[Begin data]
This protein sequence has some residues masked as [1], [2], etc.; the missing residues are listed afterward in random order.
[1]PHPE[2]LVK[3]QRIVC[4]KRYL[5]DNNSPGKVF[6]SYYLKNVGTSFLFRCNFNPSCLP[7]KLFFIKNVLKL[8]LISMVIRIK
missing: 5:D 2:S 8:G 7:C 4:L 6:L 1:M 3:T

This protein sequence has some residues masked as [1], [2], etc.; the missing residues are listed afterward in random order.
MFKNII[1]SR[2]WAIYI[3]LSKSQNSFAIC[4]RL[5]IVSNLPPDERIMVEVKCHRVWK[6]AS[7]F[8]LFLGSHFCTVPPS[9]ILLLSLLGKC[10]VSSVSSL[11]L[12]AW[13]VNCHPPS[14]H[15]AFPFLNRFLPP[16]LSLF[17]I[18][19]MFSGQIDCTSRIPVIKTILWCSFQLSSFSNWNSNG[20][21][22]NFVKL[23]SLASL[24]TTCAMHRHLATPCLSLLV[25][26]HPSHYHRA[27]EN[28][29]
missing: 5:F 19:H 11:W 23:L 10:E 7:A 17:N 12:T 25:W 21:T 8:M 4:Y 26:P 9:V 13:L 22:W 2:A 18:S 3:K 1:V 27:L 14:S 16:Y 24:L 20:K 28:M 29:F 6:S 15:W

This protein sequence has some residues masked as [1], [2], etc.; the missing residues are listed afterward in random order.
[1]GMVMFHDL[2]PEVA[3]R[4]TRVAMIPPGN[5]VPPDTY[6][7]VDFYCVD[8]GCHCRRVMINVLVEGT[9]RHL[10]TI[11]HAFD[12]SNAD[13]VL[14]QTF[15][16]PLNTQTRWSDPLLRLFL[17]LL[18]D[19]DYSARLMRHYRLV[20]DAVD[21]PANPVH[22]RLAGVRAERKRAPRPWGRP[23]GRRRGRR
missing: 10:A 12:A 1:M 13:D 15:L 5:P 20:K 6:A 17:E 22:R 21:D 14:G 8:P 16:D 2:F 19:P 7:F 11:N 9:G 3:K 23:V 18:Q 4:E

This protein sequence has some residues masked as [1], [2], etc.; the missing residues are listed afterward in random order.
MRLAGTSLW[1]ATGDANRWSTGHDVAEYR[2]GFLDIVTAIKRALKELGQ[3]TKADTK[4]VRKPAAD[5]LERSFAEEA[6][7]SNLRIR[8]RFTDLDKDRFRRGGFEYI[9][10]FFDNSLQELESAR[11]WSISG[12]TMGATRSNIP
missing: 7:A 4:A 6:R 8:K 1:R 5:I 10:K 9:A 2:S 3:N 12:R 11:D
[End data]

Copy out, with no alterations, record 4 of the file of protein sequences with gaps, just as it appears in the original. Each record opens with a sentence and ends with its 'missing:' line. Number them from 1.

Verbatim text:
This protein sequence has some residues masked as [1], [2], etc.; the missing residues are listed afterward in random order.
MRLAGTSLW[1]ATGDANRWSTGHDVAEYR[2]GFLDIVTAIKRALKELGQ[3]TKADTK[4]VRKPAAD[5]LERSFAEEA[6][7]SNLRIR[8]RFTDLDKDRFRRGGFEYI[9][10]FFDNSLQELESAR[11]WSISG[12]TMGATRSNIP
missing: 7:A 4:A 6:R 8:K 1:R 5:I 10:K 9:A 2:S 3:N 12:R 11:D